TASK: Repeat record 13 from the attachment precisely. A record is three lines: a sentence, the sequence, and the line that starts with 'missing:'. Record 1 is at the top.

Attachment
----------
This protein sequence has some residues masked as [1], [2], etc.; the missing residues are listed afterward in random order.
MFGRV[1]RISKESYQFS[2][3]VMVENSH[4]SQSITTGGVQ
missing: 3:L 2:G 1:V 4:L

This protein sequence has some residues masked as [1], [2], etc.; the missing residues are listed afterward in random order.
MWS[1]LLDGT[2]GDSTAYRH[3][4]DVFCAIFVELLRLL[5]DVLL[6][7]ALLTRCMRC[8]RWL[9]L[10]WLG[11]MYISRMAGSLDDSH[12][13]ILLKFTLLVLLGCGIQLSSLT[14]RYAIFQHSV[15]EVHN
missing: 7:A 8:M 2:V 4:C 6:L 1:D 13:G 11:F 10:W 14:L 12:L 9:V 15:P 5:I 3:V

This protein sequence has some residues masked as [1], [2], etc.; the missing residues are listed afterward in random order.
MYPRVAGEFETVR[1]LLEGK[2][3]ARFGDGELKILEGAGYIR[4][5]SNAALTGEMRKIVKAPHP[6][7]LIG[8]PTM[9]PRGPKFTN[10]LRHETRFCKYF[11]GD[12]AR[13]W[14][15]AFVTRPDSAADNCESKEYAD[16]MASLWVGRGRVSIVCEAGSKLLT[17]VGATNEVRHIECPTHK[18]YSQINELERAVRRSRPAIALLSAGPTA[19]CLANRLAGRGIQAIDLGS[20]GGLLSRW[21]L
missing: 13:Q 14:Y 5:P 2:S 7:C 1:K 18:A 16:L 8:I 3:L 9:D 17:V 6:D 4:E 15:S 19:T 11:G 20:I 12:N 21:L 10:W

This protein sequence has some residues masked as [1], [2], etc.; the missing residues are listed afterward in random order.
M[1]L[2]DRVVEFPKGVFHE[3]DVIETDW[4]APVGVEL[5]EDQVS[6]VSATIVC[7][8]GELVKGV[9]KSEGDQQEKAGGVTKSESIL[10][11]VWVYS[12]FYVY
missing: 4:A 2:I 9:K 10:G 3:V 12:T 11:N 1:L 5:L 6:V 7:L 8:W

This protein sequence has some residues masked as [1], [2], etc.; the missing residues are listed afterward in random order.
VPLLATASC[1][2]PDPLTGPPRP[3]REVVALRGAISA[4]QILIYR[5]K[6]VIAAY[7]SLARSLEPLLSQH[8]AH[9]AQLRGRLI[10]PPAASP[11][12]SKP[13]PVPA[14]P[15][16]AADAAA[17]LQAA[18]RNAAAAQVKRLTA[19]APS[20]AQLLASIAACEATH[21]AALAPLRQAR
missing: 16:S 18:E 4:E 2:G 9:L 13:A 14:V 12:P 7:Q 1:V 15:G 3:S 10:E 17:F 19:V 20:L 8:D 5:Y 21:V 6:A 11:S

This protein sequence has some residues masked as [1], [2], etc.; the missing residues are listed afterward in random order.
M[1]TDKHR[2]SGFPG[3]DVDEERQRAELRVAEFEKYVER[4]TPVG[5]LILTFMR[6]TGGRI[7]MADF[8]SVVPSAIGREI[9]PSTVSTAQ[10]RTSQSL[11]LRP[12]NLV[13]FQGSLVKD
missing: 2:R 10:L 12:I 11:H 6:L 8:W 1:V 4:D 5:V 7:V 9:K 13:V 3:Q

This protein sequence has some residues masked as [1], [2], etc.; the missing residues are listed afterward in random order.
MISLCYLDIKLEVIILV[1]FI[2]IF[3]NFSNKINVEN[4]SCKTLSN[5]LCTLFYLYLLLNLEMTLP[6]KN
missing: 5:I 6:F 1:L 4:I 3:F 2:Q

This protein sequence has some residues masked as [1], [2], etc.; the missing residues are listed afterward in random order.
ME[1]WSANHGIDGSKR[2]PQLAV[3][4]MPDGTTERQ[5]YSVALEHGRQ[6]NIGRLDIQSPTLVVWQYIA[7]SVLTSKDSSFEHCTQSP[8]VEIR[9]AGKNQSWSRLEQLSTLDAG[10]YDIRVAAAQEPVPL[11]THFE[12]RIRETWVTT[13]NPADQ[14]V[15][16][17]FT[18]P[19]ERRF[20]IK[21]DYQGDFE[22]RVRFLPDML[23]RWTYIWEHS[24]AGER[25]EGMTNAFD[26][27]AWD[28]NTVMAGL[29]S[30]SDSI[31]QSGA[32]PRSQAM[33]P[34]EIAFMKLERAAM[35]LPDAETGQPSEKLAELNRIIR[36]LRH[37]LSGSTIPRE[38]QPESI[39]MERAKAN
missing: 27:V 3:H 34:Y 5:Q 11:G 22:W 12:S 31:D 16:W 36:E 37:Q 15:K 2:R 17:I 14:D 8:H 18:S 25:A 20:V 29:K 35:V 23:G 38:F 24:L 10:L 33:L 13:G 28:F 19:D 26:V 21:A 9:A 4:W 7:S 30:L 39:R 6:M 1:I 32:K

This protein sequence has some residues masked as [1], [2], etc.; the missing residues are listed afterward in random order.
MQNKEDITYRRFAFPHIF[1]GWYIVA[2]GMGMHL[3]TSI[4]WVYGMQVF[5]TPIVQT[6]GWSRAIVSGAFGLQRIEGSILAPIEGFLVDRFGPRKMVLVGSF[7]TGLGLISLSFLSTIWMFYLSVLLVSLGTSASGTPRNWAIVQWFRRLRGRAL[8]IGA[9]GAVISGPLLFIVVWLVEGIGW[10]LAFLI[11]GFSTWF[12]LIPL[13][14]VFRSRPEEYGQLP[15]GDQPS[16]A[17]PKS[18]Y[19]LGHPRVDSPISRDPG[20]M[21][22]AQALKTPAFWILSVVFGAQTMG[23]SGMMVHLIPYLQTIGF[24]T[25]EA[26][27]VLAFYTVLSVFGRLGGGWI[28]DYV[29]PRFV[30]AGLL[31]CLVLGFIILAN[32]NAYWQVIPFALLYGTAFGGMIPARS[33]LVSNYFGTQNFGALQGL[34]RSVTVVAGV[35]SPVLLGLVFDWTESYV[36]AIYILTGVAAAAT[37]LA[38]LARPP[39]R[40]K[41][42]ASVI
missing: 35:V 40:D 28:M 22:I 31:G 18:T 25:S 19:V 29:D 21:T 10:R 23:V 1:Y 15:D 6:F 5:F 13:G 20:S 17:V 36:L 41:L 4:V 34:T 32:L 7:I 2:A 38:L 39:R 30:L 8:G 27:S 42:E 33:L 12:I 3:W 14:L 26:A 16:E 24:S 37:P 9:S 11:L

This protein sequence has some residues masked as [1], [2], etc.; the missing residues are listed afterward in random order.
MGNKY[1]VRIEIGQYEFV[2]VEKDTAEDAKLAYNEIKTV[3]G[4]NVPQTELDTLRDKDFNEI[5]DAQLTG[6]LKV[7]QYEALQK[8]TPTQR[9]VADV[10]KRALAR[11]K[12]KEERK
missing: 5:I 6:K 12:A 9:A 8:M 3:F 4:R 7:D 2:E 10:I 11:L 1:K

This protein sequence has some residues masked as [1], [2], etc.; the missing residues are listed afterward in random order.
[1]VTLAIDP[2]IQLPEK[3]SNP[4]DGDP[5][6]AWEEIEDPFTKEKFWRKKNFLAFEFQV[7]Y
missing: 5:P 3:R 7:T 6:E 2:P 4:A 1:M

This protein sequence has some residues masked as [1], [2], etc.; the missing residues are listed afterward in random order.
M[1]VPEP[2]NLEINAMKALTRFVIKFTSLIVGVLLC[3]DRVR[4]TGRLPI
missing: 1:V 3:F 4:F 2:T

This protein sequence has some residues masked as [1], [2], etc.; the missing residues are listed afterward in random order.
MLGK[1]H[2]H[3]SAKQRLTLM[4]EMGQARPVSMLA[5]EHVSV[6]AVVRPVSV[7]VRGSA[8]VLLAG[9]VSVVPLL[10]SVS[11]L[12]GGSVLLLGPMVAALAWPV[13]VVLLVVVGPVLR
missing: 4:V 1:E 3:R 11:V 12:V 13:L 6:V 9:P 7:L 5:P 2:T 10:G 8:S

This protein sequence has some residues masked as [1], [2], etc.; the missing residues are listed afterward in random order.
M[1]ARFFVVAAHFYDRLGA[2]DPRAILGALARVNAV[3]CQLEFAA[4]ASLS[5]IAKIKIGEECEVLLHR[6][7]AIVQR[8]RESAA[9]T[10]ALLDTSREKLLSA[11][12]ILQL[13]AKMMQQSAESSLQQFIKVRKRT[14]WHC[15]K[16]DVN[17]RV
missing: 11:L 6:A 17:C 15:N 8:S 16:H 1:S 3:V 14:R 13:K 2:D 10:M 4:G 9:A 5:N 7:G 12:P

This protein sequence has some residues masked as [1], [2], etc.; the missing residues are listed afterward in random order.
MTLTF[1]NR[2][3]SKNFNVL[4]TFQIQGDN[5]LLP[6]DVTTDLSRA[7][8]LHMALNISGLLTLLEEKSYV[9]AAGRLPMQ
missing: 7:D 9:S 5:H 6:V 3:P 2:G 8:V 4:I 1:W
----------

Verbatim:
This protein sequence has some residues masked as [1], [2], etc.; the missing residues are listed afterward in random order.
MLGK[1]H[2]H[3]SAKQRLTLM[4]EMGQARPVSMLA[5]EHVSV[6]AVVRPVSV[7]VRGSA[8]VLLAG[9]VSVVPLL[10]SVS[11]L[12]GGSVLLLGPMVAALAWPV[13]VVLLVVVGPVLR
missing: 4:V 1:E 3:R 11:V 12:V 13:L 6:V 9:P 7:L 5:P 2:T 10:G 8:S